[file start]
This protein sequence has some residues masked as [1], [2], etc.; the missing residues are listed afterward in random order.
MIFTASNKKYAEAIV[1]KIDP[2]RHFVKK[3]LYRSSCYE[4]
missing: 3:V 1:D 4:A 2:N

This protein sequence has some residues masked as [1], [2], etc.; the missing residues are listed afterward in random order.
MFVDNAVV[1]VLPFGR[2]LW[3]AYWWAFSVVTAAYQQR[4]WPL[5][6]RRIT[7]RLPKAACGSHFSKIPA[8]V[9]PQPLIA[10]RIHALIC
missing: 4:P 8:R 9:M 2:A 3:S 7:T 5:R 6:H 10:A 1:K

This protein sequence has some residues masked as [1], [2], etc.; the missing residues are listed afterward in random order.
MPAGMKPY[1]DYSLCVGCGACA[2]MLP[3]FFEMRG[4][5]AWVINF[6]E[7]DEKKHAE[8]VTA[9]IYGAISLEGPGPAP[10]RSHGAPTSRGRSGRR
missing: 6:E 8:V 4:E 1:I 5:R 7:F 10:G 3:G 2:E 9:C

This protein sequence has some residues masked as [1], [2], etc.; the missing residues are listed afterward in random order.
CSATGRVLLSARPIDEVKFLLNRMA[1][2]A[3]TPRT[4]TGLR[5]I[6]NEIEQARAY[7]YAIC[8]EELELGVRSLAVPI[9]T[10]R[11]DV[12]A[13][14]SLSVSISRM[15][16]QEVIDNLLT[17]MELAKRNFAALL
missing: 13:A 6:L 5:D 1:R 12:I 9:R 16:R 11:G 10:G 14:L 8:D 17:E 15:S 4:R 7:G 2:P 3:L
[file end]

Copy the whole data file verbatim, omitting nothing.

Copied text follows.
This protein sequence has some residues masked as [1], [2], etc.; the missing residues are listed afterward in random order.
MIFTASNKKYAEAIV[1]KIDP[2]RHFVKK[3]LYRSSCYE[4]
missing: 3:V 1:D 4:A 2:N

This protein sequence has some residues masked as [1], [2], etc.; the missing residues are listed afterward in random order.
MFVDNAVV[1]VLPFGR[2]LW[3]AYWWAFSVVTAAYQQR[4]WPL[5][6]RRIT[7]RLPKAACGSHFSKIPA[8]V[9]PQPLIA[10]RIHALIC
missing: 4:P 8:R 9:M 2:A 3:S 7:T 5:R 6:H 10:A 1:K

This protein sequence has some residues masked as [1], [2], etc.; the missing residues are listed afterward in random order.
MPAGMKPY[1]DYSLCVGCGACA[2]MLP[3]FFEMRG[4][5]AWVINF[6]E[7]DEKKHAE[8]VTA[9]IYGAISLEGPGPAP[10]RSHGAPTSRGRSGRR
missing: 6:E 8:V 4:E 1:I 5:R 7:F 10:G 3:G 2:E 9:C

This protein sequence has some residues masked as [1], [2], etc.; the missing residues are listed afterward in random order.
CSATGRVLLSARPIDEVKFLLNRMA[1][2]A[3]TPRT[4]TGLR[5]I[6]NEIEQARAY[7]YAIC[8]EELELGVRSLAVPI[9]T[10]R[11]DV[12]A[13][14]SLSVSISRM[15][16]QEVIDNLLT[17]MELAKRNFAALL
missing: 13:A 6:L 5:D 1:R 12:I 9:R 16:R 11:G 10:G 14:L 8:D 17:E 15:S 4:R 7:G 2:P 3:L